John Cook happens to be one of Tiger Woods' closest friends. So when he showed up on Thursday at a Champions Tour event and proclaimed Woods had finally figured out his new golf swing, people started to take notice.
"As of Monday, it clicked," Cook said, "it finally clicked to him on what exactly, where the face of the club needs to be at certain points, which really sounded to me like kind of old school Butch."
The last time things "clicked" for Woods was back in May 1999, when he called then-swing coach Butch Harmon from the Byron Nelson Classic and said, "I got it."
He went on to win eight of his next 12 tournaments, setting himself up for a 2000 season that many consider to be one of the greatest in golf history. After the way Woods owned Harmon's swing, it'd be easy to believe Cook's comments and wait with bated breath for a Woods resurgence at his next tournament.
But I'm not sure it's that easy this time around. Even if Woods has figured out Sean Foley's swing, he still has to deal with a far greater issue, and that's regaining his confidence.
For Woods, refining his new swing was always going to be the easy part; his success with Haney and Harmon proved he had the talent to figure things out. The biggest difference between this time around and pre-Hydrant-gate is that Woods is in the midst of the worst victory drought of his career.
He failed to close out the Target World Challenge with a four-shot lead, and struggled in the few times he's been near the top of the leaderboard on the weekend.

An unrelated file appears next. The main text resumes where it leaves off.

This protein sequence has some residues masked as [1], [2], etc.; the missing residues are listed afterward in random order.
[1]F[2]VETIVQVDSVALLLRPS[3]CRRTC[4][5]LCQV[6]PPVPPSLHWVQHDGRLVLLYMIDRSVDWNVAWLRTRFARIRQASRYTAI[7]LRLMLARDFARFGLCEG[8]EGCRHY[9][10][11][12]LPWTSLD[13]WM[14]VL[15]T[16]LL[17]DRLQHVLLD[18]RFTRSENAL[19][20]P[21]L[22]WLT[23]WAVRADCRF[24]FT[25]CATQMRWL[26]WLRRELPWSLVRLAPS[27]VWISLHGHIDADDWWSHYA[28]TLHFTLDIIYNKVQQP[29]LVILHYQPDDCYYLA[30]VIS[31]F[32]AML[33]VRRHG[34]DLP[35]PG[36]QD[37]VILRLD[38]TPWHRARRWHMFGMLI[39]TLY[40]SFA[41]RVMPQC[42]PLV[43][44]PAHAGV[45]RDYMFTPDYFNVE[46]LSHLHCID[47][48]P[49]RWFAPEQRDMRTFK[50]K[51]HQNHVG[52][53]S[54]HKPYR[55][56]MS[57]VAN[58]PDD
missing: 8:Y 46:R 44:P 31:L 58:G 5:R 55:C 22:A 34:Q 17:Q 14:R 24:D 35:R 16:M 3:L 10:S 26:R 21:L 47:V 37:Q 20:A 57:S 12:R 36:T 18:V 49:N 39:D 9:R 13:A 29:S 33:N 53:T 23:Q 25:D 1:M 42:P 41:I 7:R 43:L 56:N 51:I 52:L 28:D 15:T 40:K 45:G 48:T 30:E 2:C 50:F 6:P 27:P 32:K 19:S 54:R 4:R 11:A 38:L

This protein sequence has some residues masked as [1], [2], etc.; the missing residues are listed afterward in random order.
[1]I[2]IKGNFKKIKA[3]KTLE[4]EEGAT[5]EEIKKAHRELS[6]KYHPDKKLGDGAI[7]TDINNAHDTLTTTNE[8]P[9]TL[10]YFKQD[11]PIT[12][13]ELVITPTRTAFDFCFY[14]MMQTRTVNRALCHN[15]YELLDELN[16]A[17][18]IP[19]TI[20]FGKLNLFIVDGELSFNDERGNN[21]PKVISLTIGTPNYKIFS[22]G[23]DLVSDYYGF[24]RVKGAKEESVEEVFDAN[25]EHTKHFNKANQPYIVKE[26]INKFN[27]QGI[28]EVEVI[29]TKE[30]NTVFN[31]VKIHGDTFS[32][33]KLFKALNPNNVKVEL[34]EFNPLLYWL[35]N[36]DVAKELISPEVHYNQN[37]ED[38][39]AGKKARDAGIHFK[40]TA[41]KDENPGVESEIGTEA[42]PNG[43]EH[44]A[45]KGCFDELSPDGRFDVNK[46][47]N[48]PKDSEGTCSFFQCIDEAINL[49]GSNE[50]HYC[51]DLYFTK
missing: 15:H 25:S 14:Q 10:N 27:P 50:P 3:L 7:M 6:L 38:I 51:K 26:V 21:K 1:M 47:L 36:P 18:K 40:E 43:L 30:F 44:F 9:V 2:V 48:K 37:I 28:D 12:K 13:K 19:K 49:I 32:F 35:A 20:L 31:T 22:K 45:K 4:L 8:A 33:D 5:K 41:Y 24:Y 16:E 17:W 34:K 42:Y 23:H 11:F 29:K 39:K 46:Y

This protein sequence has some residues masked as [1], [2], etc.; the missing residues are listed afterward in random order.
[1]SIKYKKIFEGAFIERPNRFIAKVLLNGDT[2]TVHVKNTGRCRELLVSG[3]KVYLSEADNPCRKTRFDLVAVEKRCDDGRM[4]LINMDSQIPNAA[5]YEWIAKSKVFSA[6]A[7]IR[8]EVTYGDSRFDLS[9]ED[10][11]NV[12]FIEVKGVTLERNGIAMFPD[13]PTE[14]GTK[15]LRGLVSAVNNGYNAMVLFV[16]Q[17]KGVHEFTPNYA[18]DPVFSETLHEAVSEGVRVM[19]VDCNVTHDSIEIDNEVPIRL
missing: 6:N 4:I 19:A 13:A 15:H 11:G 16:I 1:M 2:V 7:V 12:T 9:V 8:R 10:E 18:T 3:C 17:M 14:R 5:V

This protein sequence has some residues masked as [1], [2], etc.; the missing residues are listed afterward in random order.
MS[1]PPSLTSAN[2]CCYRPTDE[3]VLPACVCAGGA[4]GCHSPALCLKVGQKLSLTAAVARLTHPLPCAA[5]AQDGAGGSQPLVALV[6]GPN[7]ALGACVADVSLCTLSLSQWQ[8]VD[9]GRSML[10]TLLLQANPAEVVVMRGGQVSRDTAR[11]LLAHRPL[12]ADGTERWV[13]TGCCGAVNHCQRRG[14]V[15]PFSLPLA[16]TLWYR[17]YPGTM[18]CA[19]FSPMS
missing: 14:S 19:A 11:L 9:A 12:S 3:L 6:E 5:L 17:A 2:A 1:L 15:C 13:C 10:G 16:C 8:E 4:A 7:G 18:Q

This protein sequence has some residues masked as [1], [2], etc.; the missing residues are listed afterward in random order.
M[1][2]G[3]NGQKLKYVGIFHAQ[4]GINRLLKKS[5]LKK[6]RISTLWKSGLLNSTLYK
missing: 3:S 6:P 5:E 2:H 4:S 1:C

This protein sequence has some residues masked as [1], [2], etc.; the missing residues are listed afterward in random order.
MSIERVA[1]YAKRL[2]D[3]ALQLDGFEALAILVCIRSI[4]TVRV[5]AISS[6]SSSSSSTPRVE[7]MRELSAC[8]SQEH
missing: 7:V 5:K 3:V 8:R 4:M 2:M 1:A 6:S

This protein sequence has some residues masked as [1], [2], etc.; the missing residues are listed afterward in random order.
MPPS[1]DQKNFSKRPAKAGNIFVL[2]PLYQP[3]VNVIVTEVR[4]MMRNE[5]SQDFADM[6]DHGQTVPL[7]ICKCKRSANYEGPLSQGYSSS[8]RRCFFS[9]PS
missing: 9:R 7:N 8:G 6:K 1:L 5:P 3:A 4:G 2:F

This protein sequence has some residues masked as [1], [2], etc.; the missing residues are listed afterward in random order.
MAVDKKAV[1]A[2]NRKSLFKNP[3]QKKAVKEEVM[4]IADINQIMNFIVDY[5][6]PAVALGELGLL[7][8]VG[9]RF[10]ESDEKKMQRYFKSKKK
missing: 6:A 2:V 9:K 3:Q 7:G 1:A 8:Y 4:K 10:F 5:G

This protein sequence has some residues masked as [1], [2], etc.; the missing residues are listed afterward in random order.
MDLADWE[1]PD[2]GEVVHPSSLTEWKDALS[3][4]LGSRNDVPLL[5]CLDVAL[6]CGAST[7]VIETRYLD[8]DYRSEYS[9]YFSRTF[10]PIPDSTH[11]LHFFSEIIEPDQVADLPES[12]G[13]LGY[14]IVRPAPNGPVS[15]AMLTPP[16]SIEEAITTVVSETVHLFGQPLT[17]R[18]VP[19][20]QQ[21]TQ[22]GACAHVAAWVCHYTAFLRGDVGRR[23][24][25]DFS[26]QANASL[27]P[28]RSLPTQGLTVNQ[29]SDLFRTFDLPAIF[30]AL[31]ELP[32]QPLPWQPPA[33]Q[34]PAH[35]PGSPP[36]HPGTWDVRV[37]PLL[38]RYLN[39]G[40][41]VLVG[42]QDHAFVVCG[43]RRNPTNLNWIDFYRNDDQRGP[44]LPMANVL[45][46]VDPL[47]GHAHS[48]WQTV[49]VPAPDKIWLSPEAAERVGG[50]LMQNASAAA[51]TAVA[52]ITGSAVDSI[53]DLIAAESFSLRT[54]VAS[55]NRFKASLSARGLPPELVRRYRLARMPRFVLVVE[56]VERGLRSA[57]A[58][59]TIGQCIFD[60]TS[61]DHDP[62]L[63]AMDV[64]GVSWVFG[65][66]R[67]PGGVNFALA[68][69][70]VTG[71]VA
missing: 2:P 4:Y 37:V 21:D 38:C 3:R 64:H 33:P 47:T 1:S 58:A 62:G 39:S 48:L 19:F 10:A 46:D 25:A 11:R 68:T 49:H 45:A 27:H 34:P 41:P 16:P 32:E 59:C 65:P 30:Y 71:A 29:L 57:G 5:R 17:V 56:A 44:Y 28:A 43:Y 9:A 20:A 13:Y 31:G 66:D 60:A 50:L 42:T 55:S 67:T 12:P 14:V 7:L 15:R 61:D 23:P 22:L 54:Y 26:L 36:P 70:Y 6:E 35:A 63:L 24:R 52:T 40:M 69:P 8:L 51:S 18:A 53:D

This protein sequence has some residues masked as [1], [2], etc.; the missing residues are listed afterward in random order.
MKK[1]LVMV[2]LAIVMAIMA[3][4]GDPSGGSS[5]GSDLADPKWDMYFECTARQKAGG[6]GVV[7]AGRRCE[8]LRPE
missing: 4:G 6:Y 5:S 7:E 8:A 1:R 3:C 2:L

His confidence is shot, and that's ultimately the biggest reason he's looked so normal of late. When he was winning at a record clip, he always seemed to be in the zone. Recently, he's looked like a guy grasping for a light-switch in the dark. He knows he's close, but he can't seem to find a way to turn the switch back on.
He'll find that switch when he regains some of the confidence that made him the most feared golfer on the planet.
There's no doubt in my mind Woods will find his game again; he's too good of a golfer not to win a handful of majors before the end of his career. But let's be clear: his current struggles won't be fixed with a grooved swing.
If Tiger really wants to get back to where he used to be, he needs to dig deep and find some confidence, not just in his swing, but in himself.